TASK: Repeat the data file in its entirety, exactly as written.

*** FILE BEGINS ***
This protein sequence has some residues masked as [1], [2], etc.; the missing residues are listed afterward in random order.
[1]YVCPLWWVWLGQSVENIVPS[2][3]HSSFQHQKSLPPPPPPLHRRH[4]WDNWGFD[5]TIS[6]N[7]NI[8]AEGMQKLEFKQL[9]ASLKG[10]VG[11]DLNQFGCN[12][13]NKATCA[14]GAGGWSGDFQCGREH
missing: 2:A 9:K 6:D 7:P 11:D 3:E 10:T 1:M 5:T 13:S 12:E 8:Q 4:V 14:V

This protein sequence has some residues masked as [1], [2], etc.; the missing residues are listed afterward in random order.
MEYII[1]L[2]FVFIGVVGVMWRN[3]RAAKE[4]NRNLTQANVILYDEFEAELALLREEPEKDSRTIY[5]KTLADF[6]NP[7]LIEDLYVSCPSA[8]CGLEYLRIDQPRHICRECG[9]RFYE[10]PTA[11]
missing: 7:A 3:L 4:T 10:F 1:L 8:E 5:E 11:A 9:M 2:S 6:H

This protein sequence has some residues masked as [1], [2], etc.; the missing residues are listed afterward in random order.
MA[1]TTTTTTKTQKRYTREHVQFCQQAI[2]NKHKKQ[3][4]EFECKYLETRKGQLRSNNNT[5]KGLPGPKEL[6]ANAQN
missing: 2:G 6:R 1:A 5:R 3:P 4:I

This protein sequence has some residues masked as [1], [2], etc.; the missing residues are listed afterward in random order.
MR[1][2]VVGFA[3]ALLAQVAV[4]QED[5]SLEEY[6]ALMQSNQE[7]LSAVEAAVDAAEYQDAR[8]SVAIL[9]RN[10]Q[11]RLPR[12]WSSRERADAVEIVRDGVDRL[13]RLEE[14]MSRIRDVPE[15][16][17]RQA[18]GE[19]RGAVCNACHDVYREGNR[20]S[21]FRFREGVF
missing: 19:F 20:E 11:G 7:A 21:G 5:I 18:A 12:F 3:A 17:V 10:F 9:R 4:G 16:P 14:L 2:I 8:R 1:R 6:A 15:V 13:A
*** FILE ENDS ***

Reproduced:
This protein sequence has some residues masked as [1], [2], etc.; the missing residues are listed afterward in random order.
[1]YVCPLWWVWLGQSVENIVPS[2][3]HSSFQHQKSLPPPPPPLHRRH[4]WDNWGFD[5]TIS[6]N[7]NI[8]AEGMQKLEFKQL[9]ASLKG[10]VG[11]DLNQFGCN[12][13]NKATCA[14]GAGGWSGDFQCGREH
missing: 2:A 9:K 6:D 7:P 11:D 3:E 10:T 1:M 5:T 13:S 12:E 8:Q 4:V 14:V

This protein sequence has some residues masked as [1], [2], etc.; the missing residues are listed afterward in random order.
MEYII[1]L[2]FVFIGVVGVMWRN[3]RAAKE[4]NRNLTQANVILYDEFEAELALLREEPEKDSRTIY[5]KTLADF[6]NP[7]LIEDLYVSCPSA[8]CGLEYLRIDQPRHICRECG[9]RFYE[10]PTA[11]
missing: 7:A 3:L 4:T 10:F 1:L 8:E 5:E 11:A 9:M 2:S 6:H

This protein sequence has some residues masked as [1], [2], etc.; the missing residues are listed afterward in random order.
MA[1]TTTTTTKTQKRYTREHVQFCQQAI[2]NKHKKQ[3][4]EFECKYLETRKGQLRSNNNT[5]KGLPGPKEL[6]ANAQN
missing: 2:G 6:R 1:A 5:R 3:P 4:I

This protein sequence has some residues masked as [1], [2], etc.; the missing residues are listed afterward in random order.
MR[1][2]VVGFA[3]ALLAQVAV[4]QED[5]SLEEY[6]ALMQSNQE[7]LSAVEAAVDAAEYQDAR[8]SVAIL[9]RN[10]Q[11]RLPR[12]WSSRERADAVEIVRDGVDRL[13]RLEE[14]MSRIRDVPE[15][16][17]RQA[18]GE[19]RGAVCNACHDVYREGNR[20]S[21]FRFREGVF
missing: 19:F 20:E 11:G 7:A 21:G 5:I 18:A 12:F 3:A 17:V 10:F 9:R 4:G 16:P 14:L 2:I 8:R 1:R 6:A 15:V 13:A